With latest incident, Daly's record as a corporate pitchman is nearly perfect

With latest incident, Daly’s record as a corporate pitchman is nearly perfect

John Daly, who spent some time last week in a North Carolina drunk tank, is worried that Hooters will drop him as a celebrity spokesman. “The world perceives that I passed out at Hooters, that I was thrown out at Hooters,” he told a reporter on Sunday. “They’ll probably have to terminate me because of the negative publicity.”

Maybe they will, maybe they won’t. But you have to wonder how any corporate endorsee could fail to notice Daly’s twenty-year-plus history of public drunkenness, disorderly conduct, domestic disturbances, hospitalizations, withdrawals from tournaments, fines and suspensions. Hooters, in particular, had to know that their tavern environment — a provocative meld of booze and centerfold waitresses — would bring out the worst in Daly.

The truth is, a sober Daly isn’t much better than a blotto Daly when it comes to public relations. During the 1993 U. S. Open at Baltusrol, Long John starred in commercials for Wilson’s “Killer Whale” driver — spots in which he stared into the camera and swore that he owed all his success to the Whale. Wilson’s sales reps were giving each other high-fives until Daly, after hitting a wild drive on live TV, reared back and hurled his club over a fence. Daly’s driver helicoptered an incredible distance — It was longer! — but it was a dismal weekend for Wilson and the Killer Whale.

But that wasn’t half as bad as Daly’s corporate backstab at the 2005 PGA Championship. On that occasion, an angry Daly whacked his golf bag with his Dunlop putter, damaging the club so badly that he had to putt with his lob wedge for seven holes. After the round, however, Daly put the blame squarely on … the people who signed his endorsement checks! “My putter came loose again,” he groused. “That’s happened a few times this year, where the head has fallen off. Dunlop has been trying really hard to make a putter, and it just keeps coming off.”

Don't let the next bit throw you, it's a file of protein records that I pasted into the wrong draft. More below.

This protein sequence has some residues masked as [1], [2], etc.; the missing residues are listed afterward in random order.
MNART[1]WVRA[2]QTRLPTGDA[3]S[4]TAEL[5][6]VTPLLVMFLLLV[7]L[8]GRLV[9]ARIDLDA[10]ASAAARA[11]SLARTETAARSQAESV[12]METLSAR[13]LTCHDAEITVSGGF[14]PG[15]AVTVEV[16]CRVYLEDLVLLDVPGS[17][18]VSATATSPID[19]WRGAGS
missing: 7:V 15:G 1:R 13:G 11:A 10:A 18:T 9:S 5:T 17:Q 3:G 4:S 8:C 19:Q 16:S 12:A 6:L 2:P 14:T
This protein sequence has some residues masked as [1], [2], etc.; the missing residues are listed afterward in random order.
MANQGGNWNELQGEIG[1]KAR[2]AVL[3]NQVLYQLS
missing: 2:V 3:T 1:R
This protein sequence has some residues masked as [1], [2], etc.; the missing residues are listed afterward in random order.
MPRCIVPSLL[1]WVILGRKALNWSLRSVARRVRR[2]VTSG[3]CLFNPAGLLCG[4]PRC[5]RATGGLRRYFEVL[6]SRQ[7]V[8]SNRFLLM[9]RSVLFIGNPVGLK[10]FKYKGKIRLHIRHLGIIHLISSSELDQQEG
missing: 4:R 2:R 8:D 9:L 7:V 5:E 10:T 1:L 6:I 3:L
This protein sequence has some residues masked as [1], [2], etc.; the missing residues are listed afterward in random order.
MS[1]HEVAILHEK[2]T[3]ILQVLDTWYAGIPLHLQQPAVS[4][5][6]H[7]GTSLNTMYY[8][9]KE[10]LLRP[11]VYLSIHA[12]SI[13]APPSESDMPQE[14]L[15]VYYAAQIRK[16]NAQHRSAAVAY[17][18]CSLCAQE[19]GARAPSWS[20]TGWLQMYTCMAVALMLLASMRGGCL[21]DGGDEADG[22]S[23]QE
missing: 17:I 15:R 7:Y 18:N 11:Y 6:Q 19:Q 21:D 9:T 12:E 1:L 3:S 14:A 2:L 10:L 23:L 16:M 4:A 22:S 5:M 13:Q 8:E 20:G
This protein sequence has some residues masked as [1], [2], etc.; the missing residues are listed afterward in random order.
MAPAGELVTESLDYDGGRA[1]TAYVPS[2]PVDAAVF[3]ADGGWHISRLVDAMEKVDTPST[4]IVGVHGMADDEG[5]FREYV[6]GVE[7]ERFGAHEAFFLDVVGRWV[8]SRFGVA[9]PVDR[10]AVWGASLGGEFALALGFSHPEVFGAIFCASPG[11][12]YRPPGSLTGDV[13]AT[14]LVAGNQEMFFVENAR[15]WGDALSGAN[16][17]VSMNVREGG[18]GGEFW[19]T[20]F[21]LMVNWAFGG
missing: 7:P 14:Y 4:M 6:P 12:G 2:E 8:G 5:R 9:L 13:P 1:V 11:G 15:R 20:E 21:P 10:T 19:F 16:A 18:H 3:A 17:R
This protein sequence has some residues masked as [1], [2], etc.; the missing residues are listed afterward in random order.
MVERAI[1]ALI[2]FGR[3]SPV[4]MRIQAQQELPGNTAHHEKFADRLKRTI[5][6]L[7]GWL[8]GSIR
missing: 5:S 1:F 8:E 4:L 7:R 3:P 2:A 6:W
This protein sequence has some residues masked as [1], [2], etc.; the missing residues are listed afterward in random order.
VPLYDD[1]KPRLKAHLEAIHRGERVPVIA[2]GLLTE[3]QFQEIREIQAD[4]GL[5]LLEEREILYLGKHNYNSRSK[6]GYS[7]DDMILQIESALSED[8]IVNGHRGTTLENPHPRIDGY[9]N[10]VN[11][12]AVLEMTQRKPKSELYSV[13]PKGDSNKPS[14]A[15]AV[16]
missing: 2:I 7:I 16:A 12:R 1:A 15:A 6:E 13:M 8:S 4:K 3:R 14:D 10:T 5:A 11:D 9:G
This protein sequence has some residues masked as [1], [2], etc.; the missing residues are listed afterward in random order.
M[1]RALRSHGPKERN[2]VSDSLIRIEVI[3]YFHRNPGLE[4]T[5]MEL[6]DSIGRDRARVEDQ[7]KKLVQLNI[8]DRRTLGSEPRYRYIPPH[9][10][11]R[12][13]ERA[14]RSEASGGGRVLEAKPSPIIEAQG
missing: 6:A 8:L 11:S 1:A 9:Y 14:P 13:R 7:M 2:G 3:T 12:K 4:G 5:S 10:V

Having established that the engineers at Dunlop Sports, after nearly a century manufacturing golf and tennis gear, didn’t know how to use epoxy, Daly delivered the coup de grace: “I’ve had it. I’m just going to putt with my L-wedge.”

I’m guessing that Daly didn’t get a performance bonus that week.

But again, why was anybody surprised? We saw this train coming up the tunnel when Mr. Grip It and Rip It was just starting to cash in on his stunning victory at the 1991 PGA Championship. The following June, an inebriated Daly got into an argument with a flight attendant while boarding a Continental flight from Denver to Newark — a dustup that caused him to miss the Buick Classic. Fast forward two months to the PGA Championship at Bellerive, where Daly told CBS’s Jim Nantz that it wasn’t the airline that had told reporters he was drunk. It was tournament officials.

To a startled Nance, Daly added, “I won’t go buy a Buick anymore.”

PGA Tour Commissioner Deane Beman probably gagged on his sandwich. It’s not every day you hear a star golfer launch a boycott of the Tour’s most generous title sponsor.

Sixteen years later, Daly is still up to his old tricks. But there are literally dozens of companies that have not yet signed Long John to an endorsement deal. I’m thinking he’d be a terrific shill for Remington shotguns. Or Fountain powerboats. And don’t forget the Acme Corporation. (Current celebrity endorser: Wile E. Coyote.)

But if you’re the CEO of one of those companies, you might ask yourself if there are places you wouldn’t want your logo to be seen.

Hooters, for example.